UPDATED 11:00 EST / FEBRUARY 03 2012

5 Content Management or Blog Publishing Systems Written in Node.js

Although the main uses of Node.js that we keep hearing about are either real-time messaging systems like Voxer or machine-to-machine communications systems like DTrace, Node.js can also be used for traditional scripting projects like creating content management systems or blog engines. It’s still early, and the tools here are still pretty much geek-only apps for those comfortable with using the command line. But those wanting to learn more about Node.js, or just really want a simple asynchronous CMS, can check these projects out.

Wheat

Wheat, a blogging engine created by Tim Caswell, is one of the oldest Node.js blogging engines available. It takes a folder full of markdown formatted text files from git and renders them as HTML. In my interview with him on theCube, Caswell explained that he didn’t originally plan for anyone else to use Wheat, but he put it in GitHub and soon started seeing sites running on Wheat and using his default templates.

Wheat is part of a trend of coder-oriented lightweight blogging tools that harken back to the early days of blogging, when tools like Radio Userland and Bloxsom were (relatively) popular. It’s pretty geeky, but someone looking for an alternative to Jekyll or Octopress written in Node.js should check it out.

Scotch

Scotch is similar to Wheat in that it renders markdown pages. Unlike Wheat, however, it has a caching system built with the NoSQL datastore Redis.

“Jekyll is very similar to Scotch in that Jekyll generates a static site based on markdown files,” says Scotch creator Daniel Erickson. “It’s different in that there is no build step needed. When a Scotch server starts up, it scans the posts directory for files and slurps the data into a Redis cache. Scotch also watches that directory for changes, so you don’t have to redeploy the whole site to get it to see new blog posts.”

Blacksmith

Blacksmith is another static site generator written in Node.js. Inspired by Jekyll, it aims to be a full content management system for those wanting a “baked” site. It was created by Node.js platform-as-a-service provider Nodejitsu and powers the company’s site.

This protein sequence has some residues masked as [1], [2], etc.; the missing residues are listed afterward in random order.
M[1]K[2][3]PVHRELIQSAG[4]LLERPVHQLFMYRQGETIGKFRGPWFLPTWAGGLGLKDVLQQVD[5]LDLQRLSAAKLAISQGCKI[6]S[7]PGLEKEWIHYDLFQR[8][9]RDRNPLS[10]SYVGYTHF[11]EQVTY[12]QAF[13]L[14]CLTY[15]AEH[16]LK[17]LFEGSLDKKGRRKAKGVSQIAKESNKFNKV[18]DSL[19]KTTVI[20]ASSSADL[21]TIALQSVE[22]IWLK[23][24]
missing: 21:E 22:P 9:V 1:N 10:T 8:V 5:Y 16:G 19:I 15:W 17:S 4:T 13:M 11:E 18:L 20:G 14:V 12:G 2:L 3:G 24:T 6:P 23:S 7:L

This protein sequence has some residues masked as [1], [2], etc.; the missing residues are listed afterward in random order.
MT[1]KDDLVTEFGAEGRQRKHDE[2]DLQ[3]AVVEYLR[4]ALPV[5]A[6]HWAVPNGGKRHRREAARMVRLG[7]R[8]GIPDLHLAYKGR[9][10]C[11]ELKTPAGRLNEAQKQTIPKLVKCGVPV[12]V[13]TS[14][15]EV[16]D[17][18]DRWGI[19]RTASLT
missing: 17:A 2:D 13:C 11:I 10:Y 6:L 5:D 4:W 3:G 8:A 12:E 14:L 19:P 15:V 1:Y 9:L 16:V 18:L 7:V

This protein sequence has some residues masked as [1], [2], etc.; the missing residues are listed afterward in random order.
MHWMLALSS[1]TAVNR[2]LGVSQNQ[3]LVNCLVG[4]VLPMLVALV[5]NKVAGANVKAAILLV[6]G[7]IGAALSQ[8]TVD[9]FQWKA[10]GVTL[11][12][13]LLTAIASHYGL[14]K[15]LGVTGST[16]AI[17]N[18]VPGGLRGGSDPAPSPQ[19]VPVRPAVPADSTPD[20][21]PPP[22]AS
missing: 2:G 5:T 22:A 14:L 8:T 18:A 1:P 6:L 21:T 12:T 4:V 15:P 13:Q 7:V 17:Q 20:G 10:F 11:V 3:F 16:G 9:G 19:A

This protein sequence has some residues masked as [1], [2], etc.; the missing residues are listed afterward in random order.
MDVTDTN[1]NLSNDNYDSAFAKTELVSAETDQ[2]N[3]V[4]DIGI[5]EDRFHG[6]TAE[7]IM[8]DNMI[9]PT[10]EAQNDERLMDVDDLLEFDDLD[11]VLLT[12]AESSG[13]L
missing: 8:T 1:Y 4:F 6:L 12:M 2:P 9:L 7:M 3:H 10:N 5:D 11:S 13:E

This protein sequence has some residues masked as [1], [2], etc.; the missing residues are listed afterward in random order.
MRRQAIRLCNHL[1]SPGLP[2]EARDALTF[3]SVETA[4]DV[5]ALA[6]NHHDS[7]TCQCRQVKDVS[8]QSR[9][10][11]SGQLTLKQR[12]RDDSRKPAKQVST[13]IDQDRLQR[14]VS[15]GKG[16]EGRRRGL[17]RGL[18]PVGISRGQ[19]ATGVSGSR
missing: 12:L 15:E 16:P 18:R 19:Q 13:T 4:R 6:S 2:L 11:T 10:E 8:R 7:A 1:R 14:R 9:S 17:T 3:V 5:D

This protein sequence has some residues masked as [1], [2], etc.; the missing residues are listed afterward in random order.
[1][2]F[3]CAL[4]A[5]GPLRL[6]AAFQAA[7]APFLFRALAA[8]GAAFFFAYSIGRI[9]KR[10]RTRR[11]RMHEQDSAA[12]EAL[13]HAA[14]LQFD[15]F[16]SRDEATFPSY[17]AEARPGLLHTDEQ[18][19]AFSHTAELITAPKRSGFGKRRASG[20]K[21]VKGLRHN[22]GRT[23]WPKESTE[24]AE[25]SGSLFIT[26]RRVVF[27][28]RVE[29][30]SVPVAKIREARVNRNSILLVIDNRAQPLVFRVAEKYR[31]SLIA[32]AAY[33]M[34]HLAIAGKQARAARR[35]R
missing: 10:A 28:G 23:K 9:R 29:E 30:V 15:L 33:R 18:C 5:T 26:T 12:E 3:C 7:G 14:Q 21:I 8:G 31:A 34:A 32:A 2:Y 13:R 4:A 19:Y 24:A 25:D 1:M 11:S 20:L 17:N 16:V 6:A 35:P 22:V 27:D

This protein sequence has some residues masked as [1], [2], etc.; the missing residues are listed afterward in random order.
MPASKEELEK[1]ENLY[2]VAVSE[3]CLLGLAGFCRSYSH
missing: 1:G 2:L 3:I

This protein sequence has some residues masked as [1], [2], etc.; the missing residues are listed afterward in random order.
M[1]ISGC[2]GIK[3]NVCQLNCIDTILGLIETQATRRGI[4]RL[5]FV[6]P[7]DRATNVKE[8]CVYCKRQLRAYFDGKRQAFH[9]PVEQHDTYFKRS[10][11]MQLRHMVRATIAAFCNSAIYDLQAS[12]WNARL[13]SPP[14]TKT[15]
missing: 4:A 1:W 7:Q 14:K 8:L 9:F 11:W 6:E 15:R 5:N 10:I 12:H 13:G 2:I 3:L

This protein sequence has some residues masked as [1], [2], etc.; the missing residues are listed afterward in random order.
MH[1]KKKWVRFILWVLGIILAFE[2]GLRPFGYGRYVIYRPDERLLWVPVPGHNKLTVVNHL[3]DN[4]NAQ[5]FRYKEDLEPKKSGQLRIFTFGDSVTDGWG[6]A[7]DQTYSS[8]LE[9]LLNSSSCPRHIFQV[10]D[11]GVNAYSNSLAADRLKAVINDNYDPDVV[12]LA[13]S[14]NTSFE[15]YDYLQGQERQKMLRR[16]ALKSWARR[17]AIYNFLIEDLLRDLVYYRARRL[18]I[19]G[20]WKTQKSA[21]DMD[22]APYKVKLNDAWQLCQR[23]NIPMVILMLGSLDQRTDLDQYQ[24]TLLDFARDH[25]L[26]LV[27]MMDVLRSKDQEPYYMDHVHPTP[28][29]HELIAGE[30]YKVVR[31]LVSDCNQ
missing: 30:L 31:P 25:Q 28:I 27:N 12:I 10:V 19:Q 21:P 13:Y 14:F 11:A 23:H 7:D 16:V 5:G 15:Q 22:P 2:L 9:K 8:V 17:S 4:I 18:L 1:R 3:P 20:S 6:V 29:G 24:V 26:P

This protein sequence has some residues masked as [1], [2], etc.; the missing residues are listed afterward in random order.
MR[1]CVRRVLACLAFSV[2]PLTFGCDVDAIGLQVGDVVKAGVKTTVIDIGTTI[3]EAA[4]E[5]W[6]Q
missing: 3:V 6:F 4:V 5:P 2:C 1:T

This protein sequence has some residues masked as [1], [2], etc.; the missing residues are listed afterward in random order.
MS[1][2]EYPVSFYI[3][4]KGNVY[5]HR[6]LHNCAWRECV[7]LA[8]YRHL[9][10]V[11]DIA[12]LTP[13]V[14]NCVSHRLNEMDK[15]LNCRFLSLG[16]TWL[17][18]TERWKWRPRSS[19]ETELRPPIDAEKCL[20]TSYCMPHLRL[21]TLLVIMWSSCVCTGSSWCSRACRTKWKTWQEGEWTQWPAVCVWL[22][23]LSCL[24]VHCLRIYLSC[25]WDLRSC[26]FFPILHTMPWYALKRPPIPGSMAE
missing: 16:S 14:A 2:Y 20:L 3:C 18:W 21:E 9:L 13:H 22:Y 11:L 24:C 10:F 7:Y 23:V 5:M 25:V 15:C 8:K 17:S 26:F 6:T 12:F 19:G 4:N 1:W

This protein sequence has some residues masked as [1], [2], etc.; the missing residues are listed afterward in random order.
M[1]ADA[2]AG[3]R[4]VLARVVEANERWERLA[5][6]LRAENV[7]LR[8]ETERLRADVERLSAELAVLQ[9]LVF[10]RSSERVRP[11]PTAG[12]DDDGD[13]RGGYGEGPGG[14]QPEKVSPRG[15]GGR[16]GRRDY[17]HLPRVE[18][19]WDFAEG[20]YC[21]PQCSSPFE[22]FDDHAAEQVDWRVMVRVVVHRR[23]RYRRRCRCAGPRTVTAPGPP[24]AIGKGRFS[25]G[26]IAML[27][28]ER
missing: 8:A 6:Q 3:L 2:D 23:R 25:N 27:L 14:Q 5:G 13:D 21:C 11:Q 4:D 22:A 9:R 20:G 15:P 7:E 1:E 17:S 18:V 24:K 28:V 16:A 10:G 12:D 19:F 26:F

Calipso

Calipso screenshot

For those wanting more, check out Calipso, a CMS built with Node.js, the Express framework and MongoDB. Calipso aims to one day compete with WordPress and Drupal, and is adding more advanced features such as content types.

Node.js CMS and MVC Framework

Node.js CMS and MVC Framework is more barebones, something a bit more like Django – a framework for building CMSes. It’s being used to run a few Czech websites.


Since you’re here …

Show your support for our mission with our one-click subscription to our YouTube channel (below). The more subscribers we have, the more YouTube will suggest relevant enterprise and emerging technology content to you. Thanks!

Support our mission:    >>>>>>  SUBSCRIBE NOW >>>>>>  to our YouTube channel.

… We’d also like to tell you about our mission and how you can help us fulfill it. SiliconANGLE Media Inc.’s business model is based on the intrinsic value of the content, not advertising. Unlike many online publications, we don’t have a paywall or run banner advertising, because we want to keep our journalism open, without influence or the need to chase traffic.The journalism, reporting and commentary on SiliconANGLE — along with live, unscripted video from our Silicon Valley studio and globe-trotting video teams at theCUBE — take a lot of hard work, time and money. Keeping the quality high requires the support of sponsors who are aligned with our vision of ad-free journalism content.

If you like the reporting, video interviews and other ad-free content here, please take a moment to check out a sample of the video content supported by our sponsors, tweet your support, and keep coming back to SiliconANGLE.